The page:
Microservices: monitoring and observability

Milan Brankovic
4 min readMar 2, 2021

Observing system is a crucial thing for having robust system running in production. You need to be able to know how the components are interaction and how the infrastructure is behaving. It's fundamental to know as early as possible when something is not operating as expected.

A robust monitoring system allows gathering metrics from services and infrastructure and using those metrics to gather insights from the operation of a system. Monitoring system should provide a way to collect data and store, display and analyze it. Monitoring does not only allows you to react to issues, it can be used to predict system behavior or to provide data for business analytic purposes (by using collected metric).

Monitoring stack is constructed out of:

  • metrics
  • logs
  • traces

Each of these components feeds aggregated data from multiple services into its own dashboard. Monitoring individual service will be of little to no use because services provide isolation, but they are acting as an organism. They are dependent on each other and on the infrastructure layer (databases, caches, queues, network…).


Monitoring system should allow you to know what is broken and why. With it it should be easy to quickly reveal any symptom and use the available monitors to determine causes. Found symptoms and causes vary depending on the observation point, so you must be sure that you are looking from the correct place.

There are four signals one should focus on while collecting metrics from any system:

  • latency: the time which passes between a request is made to a given service and when the service completes it
  • errors: number or request that don't result in a successful outcome
  • traffic: the demand of a system
  • saturation: measurement of the service capacity (usually CPU, memory and network)

It is important to determine which type of metric is the best suited for a given observed resource. There are several different types:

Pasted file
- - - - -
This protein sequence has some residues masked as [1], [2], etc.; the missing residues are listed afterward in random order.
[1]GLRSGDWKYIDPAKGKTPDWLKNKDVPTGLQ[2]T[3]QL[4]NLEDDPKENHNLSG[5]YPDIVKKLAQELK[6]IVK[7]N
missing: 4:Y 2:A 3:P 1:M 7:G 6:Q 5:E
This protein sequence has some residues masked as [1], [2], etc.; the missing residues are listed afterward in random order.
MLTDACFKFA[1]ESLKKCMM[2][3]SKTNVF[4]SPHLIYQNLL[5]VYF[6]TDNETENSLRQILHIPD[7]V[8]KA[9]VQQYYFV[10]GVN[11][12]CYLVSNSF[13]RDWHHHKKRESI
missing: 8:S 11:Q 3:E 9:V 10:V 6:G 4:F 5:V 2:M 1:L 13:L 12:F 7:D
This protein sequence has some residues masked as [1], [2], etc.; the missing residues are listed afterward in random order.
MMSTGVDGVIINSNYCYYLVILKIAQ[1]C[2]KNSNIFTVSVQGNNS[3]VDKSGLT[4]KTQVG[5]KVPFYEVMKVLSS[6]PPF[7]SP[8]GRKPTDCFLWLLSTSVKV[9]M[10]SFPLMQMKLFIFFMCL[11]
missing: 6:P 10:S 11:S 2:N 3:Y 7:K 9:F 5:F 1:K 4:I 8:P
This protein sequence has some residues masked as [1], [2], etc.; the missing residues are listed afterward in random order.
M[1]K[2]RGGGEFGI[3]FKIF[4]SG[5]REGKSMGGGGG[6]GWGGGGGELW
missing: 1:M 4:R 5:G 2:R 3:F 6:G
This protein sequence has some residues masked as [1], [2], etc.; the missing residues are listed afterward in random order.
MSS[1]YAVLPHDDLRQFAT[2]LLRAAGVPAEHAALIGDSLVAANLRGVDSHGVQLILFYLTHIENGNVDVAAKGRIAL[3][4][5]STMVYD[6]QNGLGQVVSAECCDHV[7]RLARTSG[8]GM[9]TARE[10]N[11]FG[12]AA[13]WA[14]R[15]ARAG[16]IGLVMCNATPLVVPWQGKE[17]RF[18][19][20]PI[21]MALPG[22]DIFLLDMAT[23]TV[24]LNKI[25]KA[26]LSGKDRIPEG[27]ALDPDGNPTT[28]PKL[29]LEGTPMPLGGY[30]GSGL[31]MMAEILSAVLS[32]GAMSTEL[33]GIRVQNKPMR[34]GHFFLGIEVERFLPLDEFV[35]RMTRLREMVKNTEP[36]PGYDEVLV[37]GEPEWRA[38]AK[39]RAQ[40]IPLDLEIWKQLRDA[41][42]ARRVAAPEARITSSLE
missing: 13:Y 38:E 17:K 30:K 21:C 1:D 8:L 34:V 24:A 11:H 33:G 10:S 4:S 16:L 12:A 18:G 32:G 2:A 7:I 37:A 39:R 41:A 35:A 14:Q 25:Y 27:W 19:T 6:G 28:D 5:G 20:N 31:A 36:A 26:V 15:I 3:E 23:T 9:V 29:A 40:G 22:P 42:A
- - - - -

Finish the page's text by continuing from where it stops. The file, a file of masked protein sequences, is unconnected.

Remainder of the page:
• counters: single numerical value representing cumulative metric (e.g. number of requests, number of errors, bytes transmitted, …)
  • gauges: single numerical value that can go up or down on a given scale (e.g. number of connections to a database, memory used, CPU used, average load,… )
  • histograms: sample observations categorized in buckets (per type, time,…) (e.g. I/O latency, latency of request,…)

Once a monitoring system is in place you should be able to determine when somebody needs to be alerted when a certain condition(s) in the system is met. Moreover alerts need to be prioritized and categorized because most likely the service(s) or infrastructure will trigger multiple alerts.


As mentioned earlier, multiple services will be involved in providing functionality to a user. Without central access point to data it is hard to understand what is going on inside the system. To be able to achieve observability data must be collected from multiple sources; not only from the running service but also from the infrastructure.

To effectively store and make log data searchable, there must be a consistent format (agreed on an engineering team) which will guarantee that it can be stored and processed effectively. There can be data from multiple sources which you may collect and use (e.g. application logs, database logs, network logs…), and for some of them you want be able to control the format, so you need to cope with their specifications.

In order to understand the behavior in the system, logs need to include certain information:

  • timestamps
  • identifiers
  • source
  • level/category

Each of the log entries needs to be human-readable, but at the same time easily parseable by a machine. One of the most used formats is JSON.

Once the structure is in place you need to carefully decide which information will be included in the logs which will be sent. Things like passwords, credit card numbers, medical IDs, and other potentially sensitive personal data need to be excluded in order to comply with General Data Protection Regulation (GDPR). General rule would be to log as little information as possible, avoiding any personal data in logs, and taking extra care with reviewing the data which will be sent out from the service.


All services should propagate an ID field which will allow you to follow execution path of a request through the system. With this set up, logs can be grouped under the same context.

To better reconstruct the journey of a request through the system you can set up distributed tracing which will allow visualization of the flow of execution between services. This will provide insights on how long each operation takes, and how the services are related to each other while performing the request.